I'm having a problem, and I need some advice. I can't put on deodorant after a shower, because I always shave my underarms in the shower, and the deodorant irritates the skin.

I don't want to have bad armpit body odor at night, because I like to wear the same pajamas several nights in a row. Is there anything I can use at night instead of deodorant to prevent this from happening?

By anon315680 — On Jan 25, 2013

@Baron: I agree with you on this. It's really the bacteria, not sweat, because when I use UARMSOL even after I sweat I have no armpit odors, not even one bit. I could sweat like a dog but still no odors. Bacteria is the one and only culprit.

By wavy58 — On Jan 25, 2013

I had a bad body odor during my period back when I used to use pads instead of tampons. The smell of the blood on the pad would travel through my clothes, and I was afraid that others around me could smell it.

Now that I use tampons instead, I can't smell any blood at all. It's much less messy, and I don't feel self-conscious about the odor.

The only problem occurs when I forget to change the tampon in time and blood leaks onto my underwear. I can usually feel this happening before it gets too soaked, so the odor isn't as bad as it would be if I were wearing a pad.

By giddion — On Jan 24, 2013

Vaginal body odor isn't always caused by a yeast infection. There's something called bacterial vaginosis that can cause a fishy odor.

Unlike a yeast infection, it doesn't make you itch. So, it's bearable if you can put up with the odor.

By ZipLine — On Nov 21, 2012

This is kind of embarrassing but I want to share it in case anyone else is having the same problem. I had been dealing with a foul odor from my genital area for a while now. It was especially apparent when I urinated.

I finally found the courage to see a doctor about it last week and after some tests, I found out that I had a urinary tract infection. I've been on antibiotics for five days and the odor is already gone.

If you're experiencing the same, please see a doctor! There is nothing to be ashamed about!

By serenesurface — On Nov 20, 2012

@literally45-- Something like that happened to me too and I realize that the cause is food.

When I'm not at school, I'm at home and my mom is cooking all day at home with onions, garlic and spices. Even when I don't eat this food, I've realized that when I'm around the kitchen, my clothes and even my hair absorbs the odor of the food. And when I go to school or to hang out with friends, I smell like onion and spices.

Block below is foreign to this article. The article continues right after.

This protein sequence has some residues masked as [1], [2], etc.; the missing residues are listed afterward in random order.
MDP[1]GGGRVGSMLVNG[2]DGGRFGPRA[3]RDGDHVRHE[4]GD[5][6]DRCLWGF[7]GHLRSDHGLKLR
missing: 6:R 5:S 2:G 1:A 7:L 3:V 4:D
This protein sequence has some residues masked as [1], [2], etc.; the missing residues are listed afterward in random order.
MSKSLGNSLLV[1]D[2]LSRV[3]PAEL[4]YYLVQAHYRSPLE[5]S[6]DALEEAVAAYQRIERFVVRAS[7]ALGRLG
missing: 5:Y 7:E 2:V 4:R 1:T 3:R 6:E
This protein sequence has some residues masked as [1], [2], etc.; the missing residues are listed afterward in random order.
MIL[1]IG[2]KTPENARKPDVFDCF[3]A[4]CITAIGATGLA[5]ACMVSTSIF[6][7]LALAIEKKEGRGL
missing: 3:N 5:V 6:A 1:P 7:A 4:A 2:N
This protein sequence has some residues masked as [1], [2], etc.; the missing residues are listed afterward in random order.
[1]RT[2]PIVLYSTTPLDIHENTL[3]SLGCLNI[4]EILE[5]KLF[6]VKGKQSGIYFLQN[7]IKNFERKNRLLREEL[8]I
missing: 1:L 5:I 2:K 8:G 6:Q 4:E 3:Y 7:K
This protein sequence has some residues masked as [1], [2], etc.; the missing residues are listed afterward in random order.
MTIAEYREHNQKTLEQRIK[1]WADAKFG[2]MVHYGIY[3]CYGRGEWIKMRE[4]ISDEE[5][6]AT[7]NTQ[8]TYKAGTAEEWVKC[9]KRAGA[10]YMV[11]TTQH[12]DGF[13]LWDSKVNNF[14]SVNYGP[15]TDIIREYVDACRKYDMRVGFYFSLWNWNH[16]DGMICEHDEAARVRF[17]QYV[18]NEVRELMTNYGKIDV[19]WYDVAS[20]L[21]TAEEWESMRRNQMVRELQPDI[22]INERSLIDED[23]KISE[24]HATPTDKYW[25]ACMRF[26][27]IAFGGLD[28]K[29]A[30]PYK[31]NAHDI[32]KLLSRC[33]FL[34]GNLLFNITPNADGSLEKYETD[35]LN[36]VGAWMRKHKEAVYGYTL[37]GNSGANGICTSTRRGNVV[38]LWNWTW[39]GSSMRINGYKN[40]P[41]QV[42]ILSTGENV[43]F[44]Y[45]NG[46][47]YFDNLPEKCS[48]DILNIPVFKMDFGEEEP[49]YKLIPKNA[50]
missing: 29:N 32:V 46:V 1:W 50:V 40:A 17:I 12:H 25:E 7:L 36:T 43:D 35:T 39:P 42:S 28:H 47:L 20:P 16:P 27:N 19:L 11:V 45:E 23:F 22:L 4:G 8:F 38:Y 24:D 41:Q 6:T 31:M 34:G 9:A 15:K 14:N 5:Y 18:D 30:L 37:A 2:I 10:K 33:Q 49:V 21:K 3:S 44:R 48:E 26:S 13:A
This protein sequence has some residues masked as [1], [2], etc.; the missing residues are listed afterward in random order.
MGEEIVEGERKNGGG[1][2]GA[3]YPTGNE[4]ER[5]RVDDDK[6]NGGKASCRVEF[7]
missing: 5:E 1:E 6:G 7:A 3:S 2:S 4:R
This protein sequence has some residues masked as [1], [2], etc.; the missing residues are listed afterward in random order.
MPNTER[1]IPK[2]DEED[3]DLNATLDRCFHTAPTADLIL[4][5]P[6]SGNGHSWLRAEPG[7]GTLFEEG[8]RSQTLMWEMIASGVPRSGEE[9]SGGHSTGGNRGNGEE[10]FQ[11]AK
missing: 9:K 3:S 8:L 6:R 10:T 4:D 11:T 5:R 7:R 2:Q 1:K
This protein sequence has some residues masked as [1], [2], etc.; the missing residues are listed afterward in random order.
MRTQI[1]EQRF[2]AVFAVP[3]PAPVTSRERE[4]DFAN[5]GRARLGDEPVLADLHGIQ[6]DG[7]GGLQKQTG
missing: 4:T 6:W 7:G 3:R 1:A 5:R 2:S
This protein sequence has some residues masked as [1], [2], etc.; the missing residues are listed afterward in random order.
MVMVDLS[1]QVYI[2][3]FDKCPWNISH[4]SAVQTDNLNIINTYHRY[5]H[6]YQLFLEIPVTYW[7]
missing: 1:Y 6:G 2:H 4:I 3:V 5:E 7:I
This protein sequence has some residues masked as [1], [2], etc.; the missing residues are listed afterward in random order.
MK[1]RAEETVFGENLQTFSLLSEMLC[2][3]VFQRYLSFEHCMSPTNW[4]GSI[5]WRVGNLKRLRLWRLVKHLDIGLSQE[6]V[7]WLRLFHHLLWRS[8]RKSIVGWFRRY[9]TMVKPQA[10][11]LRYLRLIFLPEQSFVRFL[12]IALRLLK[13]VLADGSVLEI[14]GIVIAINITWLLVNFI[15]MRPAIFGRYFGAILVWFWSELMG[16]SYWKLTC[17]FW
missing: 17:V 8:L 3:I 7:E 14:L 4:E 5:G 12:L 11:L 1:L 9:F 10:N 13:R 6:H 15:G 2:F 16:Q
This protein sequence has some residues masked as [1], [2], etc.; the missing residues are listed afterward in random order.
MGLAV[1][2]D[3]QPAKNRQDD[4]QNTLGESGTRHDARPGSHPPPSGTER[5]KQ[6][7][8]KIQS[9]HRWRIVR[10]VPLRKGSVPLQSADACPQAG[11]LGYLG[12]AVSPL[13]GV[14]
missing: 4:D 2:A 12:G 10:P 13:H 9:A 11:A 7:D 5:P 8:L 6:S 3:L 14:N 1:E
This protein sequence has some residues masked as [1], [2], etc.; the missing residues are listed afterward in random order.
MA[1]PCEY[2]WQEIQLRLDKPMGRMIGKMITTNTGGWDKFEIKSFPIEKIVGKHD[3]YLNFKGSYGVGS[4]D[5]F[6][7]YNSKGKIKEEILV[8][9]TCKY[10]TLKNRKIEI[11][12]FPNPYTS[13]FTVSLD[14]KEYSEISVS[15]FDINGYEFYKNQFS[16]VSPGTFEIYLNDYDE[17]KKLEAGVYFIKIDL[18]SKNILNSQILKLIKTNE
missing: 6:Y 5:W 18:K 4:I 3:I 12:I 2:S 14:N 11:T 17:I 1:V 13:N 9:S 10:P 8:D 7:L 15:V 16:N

What I do now is I always keep my bedroom door closed so my clothes and belongings don't absorb the odors. I never go out of the house with the same clothes I wear at home. If I do cooking myself, I make sure to shower and wear fresh clothes before I leave.

This has eliminated my body odor completely. Maybe you should try the same and see if it makes any difference.

By literally45 — On Nov 19, 2012

My friends say that I always smell weird but I have no idea why. I don't smell anything! I asked my mom and she said I smell fine too. I don't have excessive sweating or anything like that either. Why is this happening? I'm really upset.

By underarm — On Aug 21, 2011

A good deodorant is one without leaving residues and odors behind. I've been using Uarmsol deodorant for many years now and I have no more armpit odors. I applied one pinch and that's all there is to it for the whole day without worries about any smell afterwards. There's no chemicals, oil or fragrances added. No staining clothes, either. There's no after sport smell or odor masking. And the best thing is I don't have to shave!

By anon130935 — On Nov 30, 2010

I don't think one needs to use baking powder and its extras when baking soda alone (sodium bicarbonate a component of baking powder) is extremely effective against odors. I'll usually mix baking soda in with a low ingredient alcohol based hand-sanitizer and pour it into a roll-on container for easy application. No deodorant on the market has been as effective.

By anon55835 — On Dec 10, 2009

Don't waste money on pharmaceutical products. There are cheap and effective ways to get rid of body odor like charcoal soap and ammonium alum. I've been using it for years.

By baron99 — On Mar 27, 2008

Is body odor considered a skin disease? what dwells in our underarm when it's sweat? fungi or bacteria?

Tricia Christensen
Tricia Christensen
With a Literature degree from Sonoma State University and years of experience as a The Health Board contributor, Tricia...